Lum’s was a chain of casual restaurants in the United States in the 1960s, until the early 80s. I patronized one in Plattsburgh, New York some 40 years ago.
I’ve collected references to Lum’s, and may revisit its arc, as there are many points of interest. This essay at Wikipedia does the basic history well. It includes as well an evocative, early image of Lum’s in Florida.
At its peak the corporate office had good money and technical resources behind it. Success eluded at national level for some reason. By the mid-80s Lum’s as a chain was no more, but individual restaurants carried on here and there, the last apparently in Bellevue, Washington.
I mentioned earlier the Ollieburger, a staple of Lum’s menu. It was named for an Oliver in New York who devised the recipe and cooking method.
And then there was Lum’s famous hot dog. It was billed as steamed in beer but was more simmered I think. The dish stretched back to Lum’s origins as a curb-side hot dog palace in 1950s south Florida.
I had tried cooking hot dogs in beer before but without a clear success. Of course, Beer et Seq pours in the beer with fervour, usually of tongue-stripping qualities (all those hops!). The results were, well, bitter, and unbalanced.
In researching Lum’s history I found what purports to be the original hot dog recipe. In Talk of the Village some seven years ago “Senior Citizen” contributed a recipe he dubbed authentic.
In the Parafu site in 2018 the same recipe appears, with photos and other good details. So I followed their approach.
It blends beer and water (proportions of 1:2), caraway seed, powdered garlic, sugar, and sliced onion. The mix is simmered with the dogs for 15 minutes.
Having cooked many a hot dog in my time, I’ve found that quarter hour is needed, for boiling that is. Less time, the dogs are not quite heated through. More, they swell too much.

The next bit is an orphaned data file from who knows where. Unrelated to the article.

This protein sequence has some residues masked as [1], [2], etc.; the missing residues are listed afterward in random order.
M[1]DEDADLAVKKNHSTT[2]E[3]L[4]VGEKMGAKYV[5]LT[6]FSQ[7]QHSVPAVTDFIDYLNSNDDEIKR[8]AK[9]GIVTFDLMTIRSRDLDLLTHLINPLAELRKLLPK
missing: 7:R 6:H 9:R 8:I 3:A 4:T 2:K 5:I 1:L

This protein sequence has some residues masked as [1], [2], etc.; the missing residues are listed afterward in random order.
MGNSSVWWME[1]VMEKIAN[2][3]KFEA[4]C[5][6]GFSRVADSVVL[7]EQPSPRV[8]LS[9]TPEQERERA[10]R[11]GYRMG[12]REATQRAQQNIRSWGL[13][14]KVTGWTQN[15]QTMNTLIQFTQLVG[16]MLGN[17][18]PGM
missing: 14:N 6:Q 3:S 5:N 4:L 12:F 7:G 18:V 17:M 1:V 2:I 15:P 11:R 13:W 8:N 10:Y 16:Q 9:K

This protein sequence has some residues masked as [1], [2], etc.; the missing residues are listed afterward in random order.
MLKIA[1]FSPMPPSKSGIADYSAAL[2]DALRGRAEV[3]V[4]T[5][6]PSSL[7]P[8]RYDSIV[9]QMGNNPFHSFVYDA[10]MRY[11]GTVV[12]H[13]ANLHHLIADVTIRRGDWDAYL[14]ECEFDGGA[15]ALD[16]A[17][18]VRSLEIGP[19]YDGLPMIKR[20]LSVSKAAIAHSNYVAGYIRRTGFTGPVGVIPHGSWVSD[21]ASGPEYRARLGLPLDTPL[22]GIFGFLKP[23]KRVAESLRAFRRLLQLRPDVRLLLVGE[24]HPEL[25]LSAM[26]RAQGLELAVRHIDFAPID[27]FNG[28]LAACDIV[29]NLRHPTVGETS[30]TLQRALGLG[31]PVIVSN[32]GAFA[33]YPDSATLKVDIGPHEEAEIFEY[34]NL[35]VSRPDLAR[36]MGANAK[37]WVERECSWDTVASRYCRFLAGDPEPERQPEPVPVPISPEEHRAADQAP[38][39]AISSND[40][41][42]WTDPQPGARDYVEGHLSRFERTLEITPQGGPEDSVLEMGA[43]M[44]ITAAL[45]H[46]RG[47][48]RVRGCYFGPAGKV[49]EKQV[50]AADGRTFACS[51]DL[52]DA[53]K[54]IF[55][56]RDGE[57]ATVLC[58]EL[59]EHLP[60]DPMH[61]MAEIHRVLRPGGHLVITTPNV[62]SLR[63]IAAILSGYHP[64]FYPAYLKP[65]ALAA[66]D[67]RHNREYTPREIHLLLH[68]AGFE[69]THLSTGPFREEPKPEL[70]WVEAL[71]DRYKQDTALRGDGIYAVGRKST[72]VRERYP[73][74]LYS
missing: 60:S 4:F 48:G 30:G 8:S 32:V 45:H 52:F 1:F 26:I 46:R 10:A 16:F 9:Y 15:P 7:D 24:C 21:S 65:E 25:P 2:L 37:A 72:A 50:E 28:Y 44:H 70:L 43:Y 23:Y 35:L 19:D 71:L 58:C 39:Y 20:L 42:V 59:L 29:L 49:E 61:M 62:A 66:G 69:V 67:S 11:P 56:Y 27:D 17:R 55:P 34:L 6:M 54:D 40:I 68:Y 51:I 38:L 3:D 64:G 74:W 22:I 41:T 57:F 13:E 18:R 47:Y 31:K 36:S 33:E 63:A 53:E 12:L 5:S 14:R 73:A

Senior Citizen knew the original dish in Florida and stated it came with a sauerkraut or chili topping. The kraut was doused with sherry, which I can see being really good.
I didn’t have kraut or chili, so a zip of alcohol was moot. I’ve got a Bual* somewhere, and must remember it when I get the sauerkraut.
For my current try, I used just ballpark mustard and relish. It worked just fine! In fact: best hot hog ever.
The type of hot dog will be of your choice. I happened to have chicken-based ones which proved excellent. And not heavy – I had two, the acid test.
The onion definitely gave a flavour. The beer imparted only a faint bitterness due to being diluted. I used Kozel, a Czech beer, but almost any type will do.
It’s hard to say how the other seasonings affected the taste. I couldn’t pick any out but a good recipe can work this way, where the result is savoury and “comme il fault” .
Escoffier, it’s not. But good scoff, it is.
*Madeira, not sherry, but it should work well too.